Are NANOWIRES the solution to MICROPOLLUTION?

05 August 2022

Enviro Chat

The problem of unclean drinking water is one which plagues the global population. According to recent estimates, some 1.8 billion people are exposed to water containing damaging pollutants such as faeces on a daily basis. UNICEF believes that 1,800 children die each day from drinking water-related diseases such as cholera and diarrhoea.

Fortunately, there have been some encouraging breakthroughs in this field in recent years. One of the most promising comes from Lausanne in Switzerland, where a team of researchers has developed a new prototype device which can remove pathogens, bacteria and micropollutants from water. Best of all, the only energy source it requires to function is sunlight.

A ground-breaking filtration system

Developed by researchers from the Ecole Polytechnique Fédérale de Lausanne (EPFL), the new system utilises titanium dioxide (TiO2) nanowires alongside carbon nanotubes to filter out unwanted contaminants. By interweaving the two substances together, the team have effectively added a pasteurisation stage to the filtration process.

The device really comes to life when it reacts with the ultraviolet (UV) radiation emitted by the sun. As it hits the surface of the TiO2 nanowires and nanotubes, it contributes to the production of molecules such as oxygen, hydroxide and hydrogen peroxide. Collectively known as reactive oxygen species (ROS), these molecules are recognised as effective at killing a variety of pathogens.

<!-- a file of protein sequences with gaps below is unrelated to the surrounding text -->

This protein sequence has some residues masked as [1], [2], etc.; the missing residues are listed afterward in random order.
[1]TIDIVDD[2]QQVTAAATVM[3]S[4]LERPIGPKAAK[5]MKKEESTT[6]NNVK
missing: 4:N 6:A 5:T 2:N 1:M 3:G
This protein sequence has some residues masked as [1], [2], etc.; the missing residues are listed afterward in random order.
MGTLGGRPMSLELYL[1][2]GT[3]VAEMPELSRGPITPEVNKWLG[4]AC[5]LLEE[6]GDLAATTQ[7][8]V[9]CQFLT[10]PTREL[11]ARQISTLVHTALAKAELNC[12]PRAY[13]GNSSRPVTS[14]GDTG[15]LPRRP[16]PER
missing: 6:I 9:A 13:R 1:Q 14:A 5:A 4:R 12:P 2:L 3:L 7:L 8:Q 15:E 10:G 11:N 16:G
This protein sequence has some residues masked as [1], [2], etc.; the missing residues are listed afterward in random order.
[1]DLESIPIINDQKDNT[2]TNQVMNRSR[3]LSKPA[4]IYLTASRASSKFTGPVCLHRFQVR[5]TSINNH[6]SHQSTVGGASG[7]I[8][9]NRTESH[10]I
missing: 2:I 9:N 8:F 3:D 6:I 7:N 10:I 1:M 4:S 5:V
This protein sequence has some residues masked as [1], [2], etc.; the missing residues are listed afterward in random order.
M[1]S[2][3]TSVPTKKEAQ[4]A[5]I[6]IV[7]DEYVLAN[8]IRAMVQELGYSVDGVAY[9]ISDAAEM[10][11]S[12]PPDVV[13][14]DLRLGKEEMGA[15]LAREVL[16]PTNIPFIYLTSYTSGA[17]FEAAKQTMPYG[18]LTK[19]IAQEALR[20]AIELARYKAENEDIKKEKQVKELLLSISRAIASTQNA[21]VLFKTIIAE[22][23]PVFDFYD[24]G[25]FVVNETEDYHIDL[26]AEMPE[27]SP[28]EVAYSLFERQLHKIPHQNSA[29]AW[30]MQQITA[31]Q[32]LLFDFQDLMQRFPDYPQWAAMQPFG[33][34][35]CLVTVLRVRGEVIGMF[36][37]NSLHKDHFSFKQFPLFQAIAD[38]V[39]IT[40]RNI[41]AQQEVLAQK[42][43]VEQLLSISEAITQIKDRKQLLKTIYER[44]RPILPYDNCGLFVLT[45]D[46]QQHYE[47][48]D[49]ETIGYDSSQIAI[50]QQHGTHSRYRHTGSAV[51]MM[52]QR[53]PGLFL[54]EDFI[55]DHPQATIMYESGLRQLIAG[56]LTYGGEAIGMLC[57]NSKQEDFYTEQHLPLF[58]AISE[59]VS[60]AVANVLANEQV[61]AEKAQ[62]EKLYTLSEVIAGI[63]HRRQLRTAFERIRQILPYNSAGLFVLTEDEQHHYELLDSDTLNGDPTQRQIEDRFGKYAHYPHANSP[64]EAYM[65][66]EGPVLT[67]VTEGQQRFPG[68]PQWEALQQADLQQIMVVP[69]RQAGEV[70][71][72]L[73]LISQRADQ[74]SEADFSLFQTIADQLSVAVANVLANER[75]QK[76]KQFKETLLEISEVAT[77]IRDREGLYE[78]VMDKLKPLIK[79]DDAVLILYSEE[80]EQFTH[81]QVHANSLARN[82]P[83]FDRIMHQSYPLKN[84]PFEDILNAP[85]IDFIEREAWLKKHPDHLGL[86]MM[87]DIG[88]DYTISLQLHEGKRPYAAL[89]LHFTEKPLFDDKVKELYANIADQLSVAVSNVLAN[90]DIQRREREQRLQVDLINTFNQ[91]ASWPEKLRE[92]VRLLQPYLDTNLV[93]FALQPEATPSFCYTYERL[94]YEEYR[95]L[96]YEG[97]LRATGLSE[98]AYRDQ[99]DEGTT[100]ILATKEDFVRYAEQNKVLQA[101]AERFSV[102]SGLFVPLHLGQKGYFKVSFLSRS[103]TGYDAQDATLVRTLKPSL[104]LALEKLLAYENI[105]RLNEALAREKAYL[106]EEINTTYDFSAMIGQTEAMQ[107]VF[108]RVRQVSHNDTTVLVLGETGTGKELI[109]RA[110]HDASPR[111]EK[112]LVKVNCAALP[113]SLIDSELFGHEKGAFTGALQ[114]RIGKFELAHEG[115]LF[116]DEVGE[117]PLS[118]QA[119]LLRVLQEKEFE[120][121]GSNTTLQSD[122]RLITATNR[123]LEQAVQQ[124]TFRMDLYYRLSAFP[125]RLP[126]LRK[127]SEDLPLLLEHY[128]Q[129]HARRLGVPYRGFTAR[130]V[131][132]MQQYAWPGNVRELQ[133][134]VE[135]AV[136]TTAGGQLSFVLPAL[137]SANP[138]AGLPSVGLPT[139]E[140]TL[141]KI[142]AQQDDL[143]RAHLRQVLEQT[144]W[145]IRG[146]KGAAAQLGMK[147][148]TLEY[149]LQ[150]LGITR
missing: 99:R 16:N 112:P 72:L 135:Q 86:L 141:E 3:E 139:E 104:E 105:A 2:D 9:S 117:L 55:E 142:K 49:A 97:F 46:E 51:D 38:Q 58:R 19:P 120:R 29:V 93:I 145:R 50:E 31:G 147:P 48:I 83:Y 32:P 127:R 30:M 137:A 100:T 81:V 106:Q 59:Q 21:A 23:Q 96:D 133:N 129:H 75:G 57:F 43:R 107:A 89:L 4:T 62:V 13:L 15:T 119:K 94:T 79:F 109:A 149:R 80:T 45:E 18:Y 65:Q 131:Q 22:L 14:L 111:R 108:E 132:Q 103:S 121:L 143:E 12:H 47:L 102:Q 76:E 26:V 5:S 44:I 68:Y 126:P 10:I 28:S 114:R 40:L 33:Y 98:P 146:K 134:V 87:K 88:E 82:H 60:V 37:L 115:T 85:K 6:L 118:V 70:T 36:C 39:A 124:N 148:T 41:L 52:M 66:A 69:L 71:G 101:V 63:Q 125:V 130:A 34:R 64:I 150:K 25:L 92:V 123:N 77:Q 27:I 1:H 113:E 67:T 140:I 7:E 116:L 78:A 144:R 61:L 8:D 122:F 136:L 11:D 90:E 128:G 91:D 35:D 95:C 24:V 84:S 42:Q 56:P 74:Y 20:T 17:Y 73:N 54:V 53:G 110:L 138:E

Encouraging early results

To date, the filtration system has only been tested on E. coli bacteria, which is deemed to be the gold standard when it comes to water purification and bacteria elimination. It showed hugely impressive results in that initial study (the findings of which were published in the journal Clean Water), which means it should be equally effective when deployed on other contaminants, too.

Among other pathogens, it’s expected that the device will be adept at removing Campylobacter, Cryptosporidium, Hepatitis A, Legionella Pneumophila and Salmonella, which are responsible for various waterborne diseases. Meanwhile, it’s even proven to be effective at filtering out micropollutants such as cosmetics, pharmaceuticals and pesticides, which have often caused significant problems for the scientific community in the past.

The filtration system of the future?

The prototype is capable of being scaled up easily and affordably, while the fact that it doesn’t require an external power source (other than the sun) means it can be deployed at remote locations where the water infrastructure is currently insufficient to meet the demands of the local populace. As such, it could be vital in providing clean drinking water to impoverished and inaccessible populations, preventing potentially thousands or even millions of deaths in the process.

The encouraging initial results from the EPFL study have given the authors of the paper hope that it will now generate a significant buzz among the investment capital world, drawing funding to the project. To date, the device has been funded using capital provided by the UAE’s Global Water Award, among other generous benefactors.

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  • laborpraxis
  • scientific dealers
  • the analytical scientist
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